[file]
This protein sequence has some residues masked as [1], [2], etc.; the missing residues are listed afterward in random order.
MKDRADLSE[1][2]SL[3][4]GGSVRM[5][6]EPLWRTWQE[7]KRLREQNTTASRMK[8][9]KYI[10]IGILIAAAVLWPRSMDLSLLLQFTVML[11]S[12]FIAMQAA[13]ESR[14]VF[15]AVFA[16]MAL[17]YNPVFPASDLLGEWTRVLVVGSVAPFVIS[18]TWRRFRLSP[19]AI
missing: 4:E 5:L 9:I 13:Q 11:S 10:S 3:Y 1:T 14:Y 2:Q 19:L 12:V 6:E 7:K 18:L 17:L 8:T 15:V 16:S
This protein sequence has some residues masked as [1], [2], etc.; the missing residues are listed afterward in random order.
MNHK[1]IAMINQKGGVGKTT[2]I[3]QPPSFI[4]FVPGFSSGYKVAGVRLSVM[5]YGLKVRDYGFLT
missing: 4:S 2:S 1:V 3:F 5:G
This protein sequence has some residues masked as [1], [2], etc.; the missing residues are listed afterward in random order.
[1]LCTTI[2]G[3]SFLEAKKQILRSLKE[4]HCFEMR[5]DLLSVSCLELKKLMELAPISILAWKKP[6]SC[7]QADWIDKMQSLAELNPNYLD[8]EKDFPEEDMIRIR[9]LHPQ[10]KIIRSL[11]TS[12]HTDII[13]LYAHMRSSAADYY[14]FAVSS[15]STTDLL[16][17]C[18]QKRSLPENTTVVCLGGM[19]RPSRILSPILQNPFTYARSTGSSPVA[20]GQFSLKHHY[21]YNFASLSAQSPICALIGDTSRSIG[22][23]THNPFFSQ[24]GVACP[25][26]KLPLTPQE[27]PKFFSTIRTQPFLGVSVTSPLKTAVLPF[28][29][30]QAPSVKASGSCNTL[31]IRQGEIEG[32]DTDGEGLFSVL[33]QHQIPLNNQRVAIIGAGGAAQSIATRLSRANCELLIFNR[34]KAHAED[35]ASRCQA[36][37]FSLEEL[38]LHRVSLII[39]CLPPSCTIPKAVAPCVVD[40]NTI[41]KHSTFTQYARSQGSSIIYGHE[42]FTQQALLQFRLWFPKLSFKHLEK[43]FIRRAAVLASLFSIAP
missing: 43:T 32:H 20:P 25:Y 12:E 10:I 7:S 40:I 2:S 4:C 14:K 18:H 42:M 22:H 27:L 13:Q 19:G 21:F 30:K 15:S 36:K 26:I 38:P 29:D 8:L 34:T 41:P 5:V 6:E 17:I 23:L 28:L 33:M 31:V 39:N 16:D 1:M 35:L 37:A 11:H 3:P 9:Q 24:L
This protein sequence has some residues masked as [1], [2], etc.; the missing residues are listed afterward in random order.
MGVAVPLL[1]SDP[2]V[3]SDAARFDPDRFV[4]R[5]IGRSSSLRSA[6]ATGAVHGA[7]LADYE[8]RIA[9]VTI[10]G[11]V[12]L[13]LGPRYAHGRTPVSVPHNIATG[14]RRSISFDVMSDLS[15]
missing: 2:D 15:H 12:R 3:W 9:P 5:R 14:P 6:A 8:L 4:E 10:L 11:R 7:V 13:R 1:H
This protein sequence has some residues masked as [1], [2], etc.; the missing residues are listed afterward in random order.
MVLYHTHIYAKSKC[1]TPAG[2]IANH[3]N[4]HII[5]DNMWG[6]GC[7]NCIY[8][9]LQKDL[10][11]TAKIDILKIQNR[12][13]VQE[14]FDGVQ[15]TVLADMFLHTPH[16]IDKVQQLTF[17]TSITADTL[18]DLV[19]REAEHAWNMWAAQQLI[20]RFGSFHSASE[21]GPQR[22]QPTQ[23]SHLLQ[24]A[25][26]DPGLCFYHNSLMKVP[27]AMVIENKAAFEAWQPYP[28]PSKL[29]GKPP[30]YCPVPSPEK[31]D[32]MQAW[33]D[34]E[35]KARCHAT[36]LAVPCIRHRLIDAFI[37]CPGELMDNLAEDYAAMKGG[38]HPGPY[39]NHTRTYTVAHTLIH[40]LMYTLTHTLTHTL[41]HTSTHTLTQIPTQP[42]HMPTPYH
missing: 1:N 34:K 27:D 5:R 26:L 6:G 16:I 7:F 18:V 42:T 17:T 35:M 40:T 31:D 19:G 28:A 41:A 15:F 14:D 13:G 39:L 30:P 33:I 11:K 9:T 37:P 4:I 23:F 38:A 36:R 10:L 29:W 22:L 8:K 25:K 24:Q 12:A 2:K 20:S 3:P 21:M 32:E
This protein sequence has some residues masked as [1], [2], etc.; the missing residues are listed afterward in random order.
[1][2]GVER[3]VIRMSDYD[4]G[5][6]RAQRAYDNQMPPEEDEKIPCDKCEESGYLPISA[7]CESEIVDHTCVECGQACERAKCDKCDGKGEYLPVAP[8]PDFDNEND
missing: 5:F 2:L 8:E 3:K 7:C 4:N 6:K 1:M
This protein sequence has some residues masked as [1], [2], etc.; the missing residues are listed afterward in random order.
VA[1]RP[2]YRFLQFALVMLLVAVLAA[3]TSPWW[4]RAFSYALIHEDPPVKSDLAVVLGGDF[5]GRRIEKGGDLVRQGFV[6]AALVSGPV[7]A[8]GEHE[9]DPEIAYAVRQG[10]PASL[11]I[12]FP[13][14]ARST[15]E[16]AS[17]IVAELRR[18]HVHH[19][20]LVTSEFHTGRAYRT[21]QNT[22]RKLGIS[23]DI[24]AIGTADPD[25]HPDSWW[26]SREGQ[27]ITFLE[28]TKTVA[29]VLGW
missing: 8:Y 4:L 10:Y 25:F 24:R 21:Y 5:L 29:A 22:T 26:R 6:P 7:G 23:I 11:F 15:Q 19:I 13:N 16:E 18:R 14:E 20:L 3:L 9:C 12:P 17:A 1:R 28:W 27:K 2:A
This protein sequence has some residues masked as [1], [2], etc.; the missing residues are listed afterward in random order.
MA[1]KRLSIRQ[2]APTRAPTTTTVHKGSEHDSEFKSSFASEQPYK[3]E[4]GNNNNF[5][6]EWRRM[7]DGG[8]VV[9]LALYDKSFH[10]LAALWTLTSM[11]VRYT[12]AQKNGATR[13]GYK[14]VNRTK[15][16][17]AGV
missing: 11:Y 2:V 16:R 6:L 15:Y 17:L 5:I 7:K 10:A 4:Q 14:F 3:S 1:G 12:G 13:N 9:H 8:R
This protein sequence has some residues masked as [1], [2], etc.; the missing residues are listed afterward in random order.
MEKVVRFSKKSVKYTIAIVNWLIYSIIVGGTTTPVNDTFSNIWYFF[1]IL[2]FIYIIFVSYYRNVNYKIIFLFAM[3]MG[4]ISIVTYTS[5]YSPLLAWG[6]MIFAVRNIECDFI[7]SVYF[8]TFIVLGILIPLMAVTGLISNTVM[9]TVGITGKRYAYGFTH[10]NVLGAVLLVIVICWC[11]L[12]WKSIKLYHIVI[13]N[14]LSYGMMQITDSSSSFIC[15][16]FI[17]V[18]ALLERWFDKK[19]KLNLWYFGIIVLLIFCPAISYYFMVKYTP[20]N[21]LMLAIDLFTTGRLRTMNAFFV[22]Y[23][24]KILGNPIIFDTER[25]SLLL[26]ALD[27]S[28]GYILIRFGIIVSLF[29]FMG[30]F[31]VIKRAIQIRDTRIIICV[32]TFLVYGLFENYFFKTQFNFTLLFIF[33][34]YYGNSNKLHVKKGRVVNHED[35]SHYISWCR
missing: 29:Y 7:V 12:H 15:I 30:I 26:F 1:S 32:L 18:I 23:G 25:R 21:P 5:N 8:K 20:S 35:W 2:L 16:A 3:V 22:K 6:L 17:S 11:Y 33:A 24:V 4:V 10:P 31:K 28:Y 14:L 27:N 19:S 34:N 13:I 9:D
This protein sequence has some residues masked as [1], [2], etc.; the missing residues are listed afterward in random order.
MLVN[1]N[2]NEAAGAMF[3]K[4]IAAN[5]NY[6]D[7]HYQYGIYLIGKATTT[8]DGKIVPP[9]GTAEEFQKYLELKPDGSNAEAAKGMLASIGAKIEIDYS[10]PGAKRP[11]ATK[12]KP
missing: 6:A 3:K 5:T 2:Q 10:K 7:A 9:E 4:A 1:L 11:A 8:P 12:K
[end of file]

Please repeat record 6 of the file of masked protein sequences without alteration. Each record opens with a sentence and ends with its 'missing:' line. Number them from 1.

This protein sequence has some residues masked as [1], [2], etc.; the missing residues are listed afterward in random order.
[1][2]GVER[3]VIRMSDYD[4]G[5][6]RAQRAYDNQMPPEEDEKIPCDKCEESGYLPISA[7]CESEIVDHTCVECGQACERAKCDKCDGKGEYLPVAP[8]PDFDNEND
missing: 5:F 2:L 8:E 3:K 7:C 4:N 6:K 1:M